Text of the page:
5 Highlights From Art Basel 2013
If it's June it must be... Art Basel!
Each summer, the art world descends on the small Swiss city notable for its museums, theaters, and, arguably the world’s most prestigious art fair. Here are some highlights from 2013′s program.
Rob Pruitt’s canvasses
Gavin Brown’s Enterprise: Three of the New York gallery’s artists shine in the fair’s enormous, museum-like Unlimited section. Rob Pruitt presents a field of colorful canvasses that cheekily run the gamut of human emotion. Dara Friedman shows a video work that explores intimate scenes between weird and mostly real life couples. And Martin Creed has adapted “Work No 850,” a piece originally created for London’s Tate Britain that here features amateur athletes jogging through the fair’s largest hall.
Chiharu Shiota’s web
Art Basel Unlimited: Elsewhere in the Unlimited section, Jonah Freeman and Justin Lowe’s “Artichoke Underground (2012/13),” is a wonderfully immersive large-scale installation that takes visitors behind the scenes of an empty clothes store, into a screen-printing workshop, and through a brash fast food take-out. Polish artist Piotr Uklanski has installed a theatrical fabric sculpture colorfully depicting the anatomy of the human mouth. And Chiharu Shiota has constructed a complicated web of black wool that contains an out-of-reach piano and rows of chairs within its mesh.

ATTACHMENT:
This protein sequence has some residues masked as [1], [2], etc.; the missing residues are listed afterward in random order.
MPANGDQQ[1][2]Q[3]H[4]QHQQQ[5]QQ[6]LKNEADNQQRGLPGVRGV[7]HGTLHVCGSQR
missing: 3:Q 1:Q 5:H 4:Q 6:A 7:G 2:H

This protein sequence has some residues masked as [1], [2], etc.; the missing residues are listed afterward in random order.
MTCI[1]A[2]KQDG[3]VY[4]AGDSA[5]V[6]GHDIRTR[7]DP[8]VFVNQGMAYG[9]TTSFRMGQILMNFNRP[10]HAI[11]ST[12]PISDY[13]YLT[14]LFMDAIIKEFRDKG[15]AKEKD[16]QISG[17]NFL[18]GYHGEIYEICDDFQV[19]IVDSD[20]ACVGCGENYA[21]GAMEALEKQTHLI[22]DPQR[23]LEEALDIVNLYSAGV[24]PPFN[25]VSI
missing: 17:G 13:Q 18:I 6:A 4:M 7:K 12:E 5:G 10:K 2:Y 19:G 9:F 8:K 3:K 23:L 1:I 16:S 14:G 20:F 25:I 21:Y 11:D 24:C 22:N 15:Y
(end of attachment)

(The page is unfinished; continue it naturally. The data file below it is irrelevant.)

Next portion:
Jonathan Horowitz’s “Free Store”
Free Store: Outside the fair, the American artist Jonathan Horowitz has set up Free Store, a high profile swap shop where visitors are invited to exchange unwanted clothes, books, house wares and works of art for other items they might find more valuable. The aim, so we’re told, is to “organically generate an alternate economy parallel to that of the art fair.”
“Hammer (Blue)” by Michael Craig Martin
Art Basel Parcours: In the nearby Klingental neighborhood, large-scale sculptures by Marina Abramovic, Olaf Breuning and Michael Craig-Martin, among others, stand in public spaces as part of the fair’s Parcours program, which also incorporates site-specific performances of works by Merce Cunningham and Benjamin Millepied.
Mickalene Thomas at Better Days (2013)
Better Days: And a short walk away, at Volkshaus, the New York artist Mickalene Thomas has collaborated with Absolut Art Bureau to create “Better Days,” a multi-room art bar named for and inspired by her mother’s 1970s theater group. “[My mother] was trying to find ways of bringing different creative minds together,” said Thomas, whose work regularly borrows from the aesthetic vernacular of the ’70s. “The concept here is about bringing together different artists, different musicians, different DJs, the art on the wall. All of those things liberate and activate the space.” Thomas’s mother would be proud — the bar has been heaving all week, particularly on Wednesday night, when the artist’s friend and collaborator Solange Knowles played a lively set.
Photo 1-4 courtesy of Art Basel; photo of “Better Days” by Roberto Chamorro, courtesy of Absolut Art Bureau